THE NIBBLE BLOG: Products, Recipes & Trends In Specialty Foods
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Archive for January 5, 2015

PRODUCT: Boxed Water Is Better

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Boxed Water offers grab-and-go convenience with a smaller carbon footprint. Photo courtesy Boxed Water.

 

If your 2015 goals include drinking more water, our first tip would be to purchase a refillable water bottle. You’ll save money and save the environment in the process. Millions of plastic bottles go into U.S. landfills each year.

Second choice: Boxed Water, an alternative to bottled water that decreases dependence on non-renewable resources, reduces waste and decreases the carbon footprint. The company fills milk carton-type boxes instead of plastic or glass bottles.

The Boxed Water container is far more sustainable than plastic bottled water. About 76% of the box is from a renewable resource, trees. The trees used to make the boxes come from certified, well managed forests. These forests remain healthy and stable through ongoing replanting while helping to remove CO2 from the atmosphere.

The cardboard boxes are easily recyclable, and are shipped flat to the filling plant, which is significantly more fuel-efficient compared to shipping empty plastic or glass bottles.

 

The company uses local water sources—no shipping of water cross-country or across the seas, with a big carbon footprint. The water is purified via reverse osmosis and carbon filtering.

The rectangular shape reduces shipping waste and carbon footprint versus round bottles.

Finally, the company has partnered with 1% For The Planet to help with world water relief, reforestation, and environmental protection projects to help enable a positive impact on humanitarian and environmental efforts. That’s water for thought in 2015!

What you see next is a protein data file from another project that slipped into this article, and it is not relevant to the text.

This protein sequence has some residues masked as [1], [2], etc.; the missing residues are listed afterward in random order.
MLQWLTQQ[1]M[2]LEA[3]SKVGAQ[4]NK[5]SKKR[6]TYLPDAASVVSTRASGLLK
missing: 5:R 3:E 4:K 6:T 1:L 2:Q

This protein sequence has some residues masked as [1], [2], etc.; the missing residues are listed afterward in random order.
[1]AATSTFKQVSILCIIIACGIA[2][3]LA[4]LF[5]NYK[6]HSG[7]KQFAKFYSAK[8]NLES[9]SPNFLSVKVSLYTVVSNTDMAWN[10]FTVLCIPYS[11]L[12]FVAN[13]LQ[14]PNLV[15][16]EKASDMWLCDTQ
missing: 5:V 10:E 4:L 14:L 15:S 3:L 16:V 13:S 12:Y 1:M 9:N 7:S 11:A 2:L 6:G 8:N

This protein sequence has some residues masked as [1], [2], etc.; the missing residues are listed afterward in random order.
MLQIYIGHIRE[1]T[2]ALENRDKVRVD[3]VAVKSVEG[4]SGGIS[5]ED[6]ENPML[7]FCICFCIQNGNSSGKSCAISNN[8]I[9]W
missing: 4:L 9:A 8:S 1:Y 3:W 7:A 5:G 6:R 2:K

Boxed Water is currently available in more than 6,000 stores in the U.S. with growing distribution in Canada and Mexico. For more information visit BoxedWaterIsBetter.com.

 
  

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TIP OF THE DAY: Switch To Olive Oil

Here’s a New Year’s resolution that isn’t tough to keep: Switch from olive oil to butter for your everyday fat.

You’ve been hearing it for 10 years: olive oil is a heart healthy fat. Here’s what the Harvard School Of Public Health has to say:

It’s time to end the low-fat myth. That’s because the percentage of calories from fat that you eat, whether high or low, isn’t really linked with disease. What really matters is the type of fat you eat.

  • Choose foods with healthy fats, limit foods high in saturated fat, and avoid foods with trans fat.
  • “Good” fats—monounsaturated and polyunsaturated fats—lower disease risk. Foods high in good fats include vegetable oils (such as olive, canola, sunflower, soy, and corn), nuts, seeds and fish.
  • “Bad” fats—saturated and, especially, trans fats—increase disease risk. Foods high in bad fats include red meat, butter, cheese, and ice cream, as well as processed foods made with trans fat from partially hydrogenated oil.
  • And if you have lactose sensitivity, remember that butter is dairy.

       

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    The choice is yours, but make the right choice. Photo courtesy Olive Oil Emporium.